Posted: 19 Apr 2018 08:00 PM PDT

And it’s all because of that one time Xi Jinping ordered some meat buns from a local restaurant in Beijing.

First with certain anime productions and then rap music, China has been making good use of its political reach in recent years to stifle several methods of free speech. Anything considered “vulgar” or “lewd” in content that could even remotely be thought of as inspiring anarchist thoughts is in danger of being censored, so celebrities, film and television directors, and even ordinary netizens have to tread lightly.

Currently Chinese Disney fans are worried that the next item to be banned could be an upcoming Pixar film. The short film, called Bao, is the story of a woman suffering from empty nest syndrome, who one day finds that life has been given to a homemade Chinese meat bun.

▼ A sneak peek of Bao.

Clearly the cute, baby-like character is inspired by Chinese culture, and its story is sure to touch the hearts of all in a wholesome, family friendly way. So what are Chinese Disney fans worried about? The tenuous connections between Bao the meat bun and Chinese State Leader Xi Jinping, that some fans are worried could get out of hand, which could result in the short film being banned from Chinese theaters.

Their concerns are based on an incident that started in 2013, when the Chinese Leader was seen spontaneously visiting a local meat bun shop in China, as part of his initiative to “keep the Communist Party in touch with the common people”. He apparently lined up like an ordinary citizen, ordered six meat buns and two other dishes, and ate his lunch while chatting with local residents.

Instagram Photo

While many Chinese citizens found it endearing that he should humble himself in a such a way, some deemed the act a publicity stunt and doubted the spontaneity of the event, with some even claiming that the whole affair was fake. Eventually critical publications adopted the satirical nickname “Xi Baozi” (Xi Meat Bun) for Xi, as a way to make a commentary on the subject.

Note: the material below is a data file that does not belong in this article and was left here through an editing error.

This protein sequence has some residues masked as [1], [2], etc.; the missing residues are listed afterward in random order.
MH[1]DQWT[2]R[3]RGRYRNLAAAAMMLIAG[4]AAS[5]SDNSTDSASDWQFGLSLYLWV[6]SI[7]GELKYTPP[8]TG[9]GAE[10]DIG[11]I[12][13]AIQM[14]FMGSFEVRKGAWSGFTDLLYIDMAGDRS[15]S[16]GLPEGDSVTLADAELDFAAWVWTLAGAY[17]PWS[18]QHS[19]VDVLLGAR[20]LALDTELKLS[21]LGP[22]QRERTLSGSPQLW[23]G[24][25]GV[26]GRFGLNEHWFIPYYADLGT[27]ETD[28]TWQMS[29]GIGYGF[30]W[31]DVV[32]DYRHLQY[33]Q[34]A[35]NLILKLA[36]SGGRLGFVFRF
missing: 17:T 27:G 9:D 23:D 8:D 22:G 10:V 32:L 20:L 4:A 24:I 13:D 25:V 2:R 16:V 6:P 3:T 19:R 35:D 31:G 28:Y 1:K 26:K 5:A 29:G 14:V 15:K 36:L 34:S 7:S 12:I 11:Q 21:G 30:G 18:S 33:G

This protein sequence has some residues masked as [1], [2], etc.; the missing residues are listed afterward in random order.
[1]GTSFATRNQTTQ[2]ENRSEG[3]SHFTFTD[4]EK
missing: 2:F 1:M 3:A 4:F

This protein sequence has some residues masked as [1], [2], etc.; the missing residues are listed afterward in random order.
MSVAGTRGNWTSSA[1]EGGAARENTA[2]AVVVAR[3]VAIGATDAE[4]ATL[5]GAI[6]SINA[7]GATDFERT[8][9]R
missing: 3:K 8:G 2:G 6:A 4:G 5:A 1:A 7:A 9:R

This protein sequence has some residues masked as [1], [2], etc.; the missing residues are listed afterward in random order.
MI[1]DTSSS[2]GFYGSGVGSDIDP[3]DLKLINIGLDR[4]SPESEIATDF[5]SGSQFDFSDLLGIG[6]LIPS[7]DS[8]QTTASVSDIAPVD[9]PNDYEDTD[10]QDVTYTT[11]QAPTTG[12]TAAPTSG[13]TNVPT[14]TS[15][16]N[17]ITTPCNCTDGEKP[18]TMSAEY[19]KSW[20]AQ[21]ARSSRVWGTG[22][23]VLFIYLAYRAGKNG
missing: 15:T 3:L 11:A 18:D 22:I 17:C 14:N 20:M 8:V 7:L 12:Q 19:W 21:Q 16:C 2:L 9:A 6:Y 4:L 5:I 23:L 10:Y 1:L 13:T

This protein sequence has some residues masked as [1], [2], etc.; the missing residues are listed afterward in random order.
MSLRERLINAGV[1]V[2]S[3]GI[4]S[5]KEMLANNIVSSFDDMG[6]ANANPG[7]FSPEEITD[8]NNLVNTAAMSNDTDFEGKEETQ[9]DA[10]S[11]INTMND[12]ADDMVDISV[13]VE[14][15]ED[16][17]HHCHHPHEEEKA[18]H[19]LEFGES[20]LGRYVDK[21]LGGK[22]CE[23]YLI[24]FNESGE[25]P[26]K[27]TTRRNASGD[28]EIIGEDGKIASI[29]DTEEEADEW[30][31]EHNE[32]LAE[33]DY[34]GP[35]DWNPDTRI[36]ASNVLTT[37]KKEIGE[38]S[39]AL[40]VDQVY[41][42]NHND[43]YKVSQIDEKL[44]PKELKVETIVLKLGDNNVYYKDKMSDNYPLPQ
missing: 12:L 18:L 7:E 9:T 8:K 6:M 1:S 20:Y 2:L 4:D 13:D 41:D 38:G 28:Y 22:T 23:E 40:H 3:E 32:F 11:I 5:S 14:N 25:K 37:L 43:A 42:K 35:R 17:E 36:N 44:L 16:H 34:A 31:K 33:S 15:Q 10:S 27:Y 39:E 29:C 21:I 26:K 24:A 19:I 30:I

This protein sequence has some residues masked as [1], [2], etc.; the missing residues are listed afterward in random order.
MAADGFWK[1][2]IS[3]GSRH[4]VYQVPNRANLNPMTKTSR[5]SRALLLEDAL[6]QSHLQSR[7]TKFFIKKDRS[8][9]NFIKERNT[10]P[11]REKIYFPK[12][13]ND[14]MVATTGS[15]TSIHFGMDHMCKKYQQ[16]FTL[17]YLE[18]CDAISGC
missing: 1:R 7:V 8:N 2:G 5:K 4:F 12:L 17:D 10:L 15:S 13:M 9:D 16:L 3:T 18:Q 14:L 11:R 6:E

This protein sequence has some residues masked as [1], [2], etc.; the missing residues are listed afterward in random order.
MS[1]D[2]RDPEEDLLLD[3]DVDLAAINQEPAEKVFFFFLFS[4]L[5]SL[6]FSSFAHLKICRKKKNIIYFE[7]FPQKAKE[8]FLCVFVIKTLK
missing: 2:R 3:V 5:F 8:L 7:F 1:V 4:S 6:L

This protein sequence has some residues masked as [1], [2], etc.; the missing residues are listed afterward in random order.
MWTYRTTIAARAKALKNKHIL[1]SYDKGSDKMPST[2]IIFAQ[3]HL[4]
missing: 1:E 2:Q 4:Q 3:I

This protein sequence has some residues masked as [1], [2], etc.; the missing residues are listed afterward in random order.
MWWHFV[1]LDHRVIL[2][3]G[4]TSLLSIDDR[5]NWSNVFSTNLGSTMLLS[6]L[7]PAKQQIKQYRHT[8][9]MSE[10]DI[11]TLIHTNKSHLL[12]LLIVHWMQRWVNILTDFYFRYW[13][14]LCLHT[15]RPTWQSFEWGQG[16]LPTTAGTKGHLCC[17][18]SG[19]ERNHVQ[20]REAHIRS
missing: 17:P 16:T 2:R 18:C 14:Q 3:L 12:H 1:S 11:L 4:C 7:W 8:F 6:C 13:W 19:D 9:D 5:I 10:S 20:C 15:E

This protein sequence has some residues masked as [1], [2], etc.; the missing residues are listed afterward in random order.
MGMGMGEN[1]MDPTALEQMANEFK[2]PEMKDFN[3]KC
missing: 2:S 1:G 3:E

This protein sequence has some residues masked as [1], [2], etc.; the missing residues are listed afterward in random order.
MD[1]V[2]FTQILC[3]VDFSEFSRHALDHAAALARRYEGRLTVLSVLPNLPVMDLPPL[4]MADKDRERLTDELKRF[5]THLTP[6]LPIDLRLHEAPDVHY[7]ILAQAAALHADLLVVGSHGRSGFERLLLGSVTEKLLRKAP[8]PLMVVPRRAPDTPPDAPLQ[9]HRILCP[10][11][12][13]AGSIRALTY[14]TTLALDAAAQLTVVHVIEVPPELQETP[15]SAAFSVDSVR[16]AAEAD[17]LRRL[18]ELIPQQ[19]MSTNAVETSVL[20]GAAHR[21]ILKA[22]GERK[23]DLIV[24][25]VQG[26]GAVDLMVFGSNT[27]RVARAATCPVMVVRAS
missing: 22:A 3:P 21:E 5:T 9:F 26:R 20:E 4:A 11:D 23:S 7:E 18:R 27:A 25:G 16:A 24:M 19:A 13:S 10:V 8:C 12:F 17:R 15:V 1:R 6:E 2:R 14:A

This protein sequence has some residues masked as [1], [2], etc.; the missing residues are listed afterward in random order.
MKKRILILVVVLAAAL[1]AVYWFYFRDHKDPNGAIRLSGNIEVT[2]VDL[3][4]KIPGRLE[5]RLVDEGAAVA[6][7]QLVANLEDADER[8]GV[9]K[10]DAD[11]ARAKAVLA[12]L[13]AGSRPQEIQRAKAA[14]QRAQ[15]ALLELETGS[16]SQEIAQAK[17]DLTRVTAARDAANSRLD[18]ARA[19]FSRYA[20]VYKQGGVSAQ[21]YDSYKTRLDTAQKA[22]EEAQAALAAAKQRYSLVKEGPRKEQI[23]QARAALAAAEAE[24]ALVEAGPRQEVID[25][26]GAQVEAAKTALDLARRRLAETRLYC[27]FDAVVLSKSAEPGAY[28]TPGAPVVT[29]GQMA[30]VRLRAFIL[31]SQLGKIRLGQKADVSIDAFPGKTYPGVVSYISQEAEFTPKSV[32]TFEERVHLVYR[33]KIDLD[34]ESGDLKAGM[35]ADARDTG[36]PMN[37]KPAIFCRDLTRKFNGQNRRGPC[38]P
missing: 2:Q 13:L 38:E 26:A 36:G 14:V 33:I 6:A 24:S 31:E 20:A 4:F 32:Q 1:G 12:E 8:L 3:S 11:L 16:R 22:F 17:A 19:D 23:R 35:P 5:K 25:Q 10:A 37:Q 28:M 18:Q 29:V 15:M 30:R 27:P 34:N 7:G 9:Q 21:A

But the State Chairman wasn’t a fan, and when a user shared a satirical site that used the nickname on a Chinese messaging app, they were later arrested, charged with inciting treason, and sentenced to 22 months of imprisonment with hard labor.

Xi Jinping evidently doesn’t take ridicule lightly, and that’s further evidenced by the fact that Winnie the Pooh has been purged from the Internet in China since last year. Though no one knows exactly why, many speculate that it’s because of a series of joking tweets over the years that compared the pudgy yellow bear to Xi.

▼ Netizens also say the resemblance between former U.S. President Obama and Tigger is equally uncanny.

Thanks to the comparison, any images of Pooh, Pooh stickers and GIFs, and even Pooh’s name have been wiped from the Chinese Internet, and attempts to use his name on Weibo, China’s Twitter, are rejected with a message saying “Post is illegal”. As such, Chinese fans of Winnie the Pooh are rightly worried that the upcoming Christopher Robin movie will also miss out on a Chinese release when it comes to theaters in August.

At the moment, though, the more pressing worry is that Bao, a seemingly touching 8-minute film based on Chinese culture and directed by a Chinese-American woman, will not be shown in theaters when it premiers along with Incredibles 2 on June 15. Apparently some brazen netizens are already making comparisons between Bao and Xi Jinping, but hopefully the satirical content will stay well enough under wraps to keep the film under the Ministry of Culture’s radar.

Top Image: YouTube/The Chew
Reference: Entertainment Weekly, South China Morning Post